The competition will cower in the face of “Brave” at the box office this weekend, as the 3-D animated picture is expected to dominate at the multiplex.
The movie, from Walt Disney Studios’ Pixar animation unit, probably will open with a strong sum of around $65 million in ticket sales, according to those who have seen pre-release audience surveys.
That’s far more than either of the other two new films hitting theaters this weekend are expected to make. The supernatural 3-D action movie “Abraham Lincoln: Vampire Hunter” will probably start off with a so-so $20 million, though distributor 20th Century Fox is predicting a weaker opening of around $16 million. Meanwhile, the inexpensive Focus Features dramedy “Seeking a Friend for the End of the World,” starring Steve Carell and Keira Knightley, is projected to debut with a solid $7 million.
“Brave” centers around a teenage princess named Merida who is feistier than a handful of Disney’s most recent fairy tale heroines. She knows how to shoot arrows, has a long mane of unruly red hair and prefers riding her horse through the Scottish highlands to wearing ball gowns.
The film’s marketing has emphasized physical comedy and the character’s tomboyish nature in an effort to pull in both boys and girls. But the movie has yet to generate much interest among young males.
Pixar has an excellent track record at the box office; all its films have debuted in the No. 1 position and benefited from glowing reviews. But its last release, “Cars 2,” was one of the company’s only critical misfires and was the worst domestic performer since 1998’s “A Bug’s Life.”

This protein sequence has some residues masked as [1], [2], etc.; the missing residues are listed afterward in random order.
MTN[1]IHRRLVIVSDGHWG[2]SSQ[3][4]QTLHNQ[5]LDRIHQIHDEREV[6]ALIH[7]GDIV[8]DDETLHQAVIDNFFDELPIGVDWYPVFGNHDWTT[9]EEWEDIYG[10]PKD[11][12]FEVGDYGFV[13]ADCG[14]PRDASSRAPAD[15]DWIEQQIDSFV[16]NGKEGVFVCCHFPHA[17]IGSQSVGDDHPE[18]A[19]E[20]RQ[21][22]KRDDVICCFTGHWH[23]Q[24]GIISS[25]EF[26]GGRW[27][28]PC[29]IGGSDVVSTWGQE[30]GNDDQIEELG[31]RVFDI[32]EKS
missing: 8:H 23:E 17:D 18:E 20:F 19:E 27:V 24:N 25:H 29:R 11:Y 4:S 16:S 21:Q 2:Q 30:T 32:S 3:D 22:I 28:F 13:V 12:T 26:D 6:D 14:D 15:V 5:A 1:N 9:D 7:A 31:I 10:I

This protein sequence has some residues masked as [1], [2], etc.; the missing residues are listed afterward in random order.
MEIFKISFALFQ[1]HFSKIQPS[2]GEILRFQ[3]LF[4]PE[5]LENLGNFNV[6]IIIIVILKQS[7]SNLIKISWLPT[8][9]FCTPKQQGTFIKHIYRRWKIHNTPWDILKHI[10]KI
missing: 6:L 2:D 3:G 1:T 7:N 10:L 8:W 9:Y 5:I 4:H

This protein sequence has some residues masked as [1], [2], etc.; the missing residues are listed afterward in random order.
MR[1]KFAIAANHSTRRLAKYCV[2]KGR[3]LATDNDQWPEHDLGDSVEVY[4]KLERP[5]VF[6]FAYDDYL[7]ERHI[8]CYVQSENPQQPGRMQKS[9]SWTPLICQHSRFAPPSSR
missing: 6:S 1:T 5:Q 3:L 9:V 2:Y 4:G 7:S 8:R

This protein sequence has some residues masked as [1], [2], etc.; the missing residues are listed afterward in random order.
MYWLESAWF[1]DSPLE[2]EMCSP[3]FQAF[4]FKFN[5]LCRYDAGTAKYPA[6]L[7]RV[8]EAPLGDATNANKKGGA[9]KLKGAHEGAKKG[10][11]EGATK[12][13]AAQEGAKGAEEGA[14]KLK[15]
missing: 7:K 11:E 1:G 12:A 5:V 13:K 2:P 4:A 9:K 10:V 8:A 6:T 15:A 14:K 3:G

“Abraham Lincoln: Vampire Hunter” has generated poor reviews, notching only a 28% fresh rating on Rotten Tomatoes. That could be because fans have expressed early skepticism about the film’s premise, which features the president as a man set on killing the nation’s vampires.
The film, which stars newcomer Benjamin Walker, does not feature any recognizable actors but is based on the bestselling novel of the same name by Seth Grahame-Smith. Fox spent roughly $69 million to produce the film, which is appealing mostly to men under age 25.
“Seeking a Friend for the End of the World” is aiming to offer adults — particularly women — an alternative to the weekend’s other premieres. The movie stars Carell as a hapless insurance salesman who befriends Knightley, a free-spirited bohemian, on the eve of the apocalypse.
Focus Features will release the $10-million production in about 1,500 theaters, more than 1,000 fewer than either “Brave” or “Abraham Lincoln.” Focus is hoping that the movie’s idiosyncratic plot could make the film a sleeper hit, like the company’s 2004 film “Eternal Sunshine of the Spotless Mind,” though it has earned mixed to negative reviews.